Saturday, February 1st, 2014
Celina man knows what it's like to be among homeless
By Doug Drexler
Jim Carpenter has settled into a more stable life in his Celina apartment. For m. . .
CELINA - Jim Carpenter believes the area's homeless likely hid overnight Tuesday to avoid the bitter cold and police as officials attempted to count them.
That's what he would have done when he lived on the streets more than 25 years ago.
"Whatever number they come up with is going to be low," the 58-year-old said during an interview Tuesday in his apartment in Celina. "They're not going to find them. They would be too worried about being arrested for vagrancy."
The homeless count was the first of its kind by Sources Community Network Services. It was part of a campaign by the U.S. Department of Housing to combat the problem.
Carpenter's personal experience gives him a unique insight into the lives of street people.
"They kind of try to stay out of sight," he said. "I was one of those people a long time ago. I lived in my car. I've slept on park benches. I've done it all."
Sitting in his warm living room, Carpenter calmly spoke of his past life. He stared ahead as if looking back in time to recall the mind-set of someone who is down and out.
"People who are homeless are very protective of what they have, you get very defensive," he said.
He recalled trying to dodge authorities when he was living on the streets and he still finds himself acting on those survival habits, though he hasn't been homeless for decades.
Carpenter's life hasn't been easy; he uses a wheelchair since breaking his leg in three places Jan. 6.
Inside his apartment is a blue storage bin full of candles; others fill nearby shelves. Candles can give light and keep the apartment warm if the power fails - a tip he learned long ago, he said. He also collects small knickknacks and other items easy to carry and trade.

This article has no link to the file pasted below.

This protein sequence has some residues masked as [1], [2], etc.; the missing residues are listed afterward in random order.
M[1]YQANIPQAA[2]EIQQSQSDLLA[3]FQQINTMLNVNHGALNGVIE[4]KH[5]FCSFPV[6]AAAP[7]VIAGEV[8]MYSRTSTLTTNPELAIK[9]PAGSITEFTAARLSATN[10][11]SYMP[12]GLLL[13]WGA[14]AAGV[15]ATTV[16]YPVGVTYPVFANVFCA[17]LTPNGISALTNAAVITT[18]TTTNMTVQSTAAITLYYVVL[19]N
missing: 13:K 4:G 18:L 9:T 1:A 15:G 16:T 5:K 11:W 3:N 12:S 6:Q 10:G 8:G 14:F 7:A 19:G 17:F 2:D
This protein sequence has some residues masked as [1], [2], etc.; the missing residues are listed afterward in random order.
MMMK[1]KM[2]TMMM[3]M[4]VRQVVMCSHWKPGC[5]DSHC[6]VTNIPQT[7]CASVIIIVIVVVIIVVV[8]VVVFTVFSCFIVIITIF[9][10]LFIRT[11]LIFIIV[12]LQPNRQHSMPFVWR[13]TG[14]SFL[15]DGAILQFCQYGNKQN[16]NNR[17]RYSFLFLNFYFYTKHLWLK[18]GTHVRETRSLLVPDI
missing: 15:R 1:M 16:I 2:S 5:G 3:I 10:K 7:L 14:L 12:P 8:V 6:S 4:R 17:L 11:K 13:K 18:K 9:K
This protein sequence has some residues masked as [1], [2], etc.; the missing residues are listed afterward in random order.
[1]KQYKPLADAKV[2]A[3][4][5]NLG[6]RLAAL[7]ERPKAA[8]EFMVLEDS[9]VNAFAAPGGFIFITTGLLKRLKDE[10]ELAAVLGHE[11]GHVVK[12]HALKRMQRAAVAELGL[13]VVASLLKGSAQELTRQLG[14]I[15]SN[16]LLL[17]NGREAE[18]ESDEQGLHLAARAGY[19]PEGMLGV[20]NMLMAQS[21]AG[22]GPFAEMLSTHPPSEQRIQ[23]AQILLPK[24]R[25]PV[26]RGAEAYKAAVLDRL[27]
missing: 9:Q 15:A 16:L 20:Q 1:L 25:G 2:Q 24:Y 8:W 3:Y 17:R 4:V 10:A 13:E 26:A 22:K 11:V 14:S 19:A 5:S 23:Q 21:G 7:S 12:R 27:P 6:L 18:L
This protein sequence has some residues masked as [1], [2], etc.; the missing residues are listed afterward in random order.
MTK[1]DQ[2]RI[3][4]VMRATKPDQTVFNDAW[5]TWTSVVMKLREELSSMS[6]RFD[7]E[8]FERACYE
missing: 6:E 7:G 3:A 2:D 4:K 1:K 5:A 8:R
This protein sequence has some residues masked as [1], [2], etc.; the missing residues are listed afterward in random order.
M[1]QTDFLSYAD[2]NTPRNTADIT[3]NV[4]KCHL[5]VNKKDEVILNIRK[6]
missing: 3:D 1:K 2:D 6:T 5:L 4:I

"There's a big difference of what's important to a homeless person than to someone who's never had to do without," he said. "Everything I have is trade-able. Nothing is irreplaceable. Everything can be a commodity."
Carpenter keeps handy a pocketknife with a variety of tools, a flashlight and a rain poncho from his homeless days. At one time the poncho also functioned as a tent or a bedliner to separate him from the snow as he slept in winter, he said.
"You start finding things that have more than one purpose," he said.
A ball of twine also has many uses such as holding up the walls of a cardboard shelter.
Growing up in Winchester, Ind., gave him an advantage over homeless people in cities, he said.
"I grew up in the country. I knew how to live off of what was out there," he said, adding fishing and foraging were ways to stay fed.
The city's homeless are more likely to be drug addicts, he said. During a rare emotional moment, Carpenter angrily bashed drug addicts for giving homeless people a bad name. He also had little respect for able-bodied people receiving government help without being required to work.
"Those are the kind that abuse the help," he said.
Carpenter displayed an old file with positive reviews and recommendation letters from his past jobs. There's evidence of promotions to management and jobs with much responsibility, he said. He had managed seven restaurants and a printing company, and had moved up to general manager at a security guard business after just 18 months.
Then the tough times arrived.
In 1980, he crushed three vertebrae in his back trying to free a pallet while working for a box company in Springfield. The injury left him with months of rehabilitation and his doctor limited his lifting to 10 pounds.
"Who's going to hire you?" he asked.
His first marriage ended about the same time and he grew apart from his ex-wife and her children. He continued to re-injure his back on the job and later had trouble finding and keeping employment.